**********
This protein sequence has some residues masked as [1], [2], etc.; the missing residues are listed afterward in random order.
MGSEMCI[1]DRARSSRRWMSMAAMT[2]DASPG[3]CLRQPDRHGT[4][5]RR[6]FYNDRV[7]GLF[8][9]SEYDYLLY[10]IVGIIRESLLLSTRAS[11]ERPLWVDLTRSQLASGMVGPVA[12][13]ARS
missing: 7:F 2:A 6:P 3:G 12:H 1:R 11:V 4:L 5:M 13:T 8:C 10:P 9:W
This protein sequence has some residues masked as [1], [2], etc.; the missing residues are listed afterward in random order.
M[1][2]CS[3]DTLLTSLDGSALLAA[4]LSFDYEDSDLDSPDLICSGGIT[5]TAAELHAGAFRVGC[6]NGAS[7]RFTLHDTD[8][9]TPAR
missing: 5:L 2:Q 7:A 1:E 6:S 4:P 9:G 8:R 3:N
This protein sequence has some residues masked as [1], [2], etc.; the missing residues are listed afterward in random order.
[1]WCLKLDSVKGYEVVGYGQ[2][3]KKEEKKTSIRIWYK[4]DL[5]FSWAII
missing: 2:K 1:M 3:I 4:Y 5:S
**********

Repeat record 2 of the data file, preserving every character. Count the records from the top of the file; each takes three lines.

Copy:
This protein sequence has some residues masked as [1], [2], etc.; the missing residues are listed afterward in random order.
M[1][2]CS[3]DTLLTSLDGSALLAA[4]LSFDYEDSDLDSPDLICSGGIT[5]TAAELHAGAFRVGC[6]NGAS[7]RFTLHDTD[8][9]TPAR
missing: 5:L 2:Q 7:A 1:E 6:S 4:P 9:G 8:R 3:N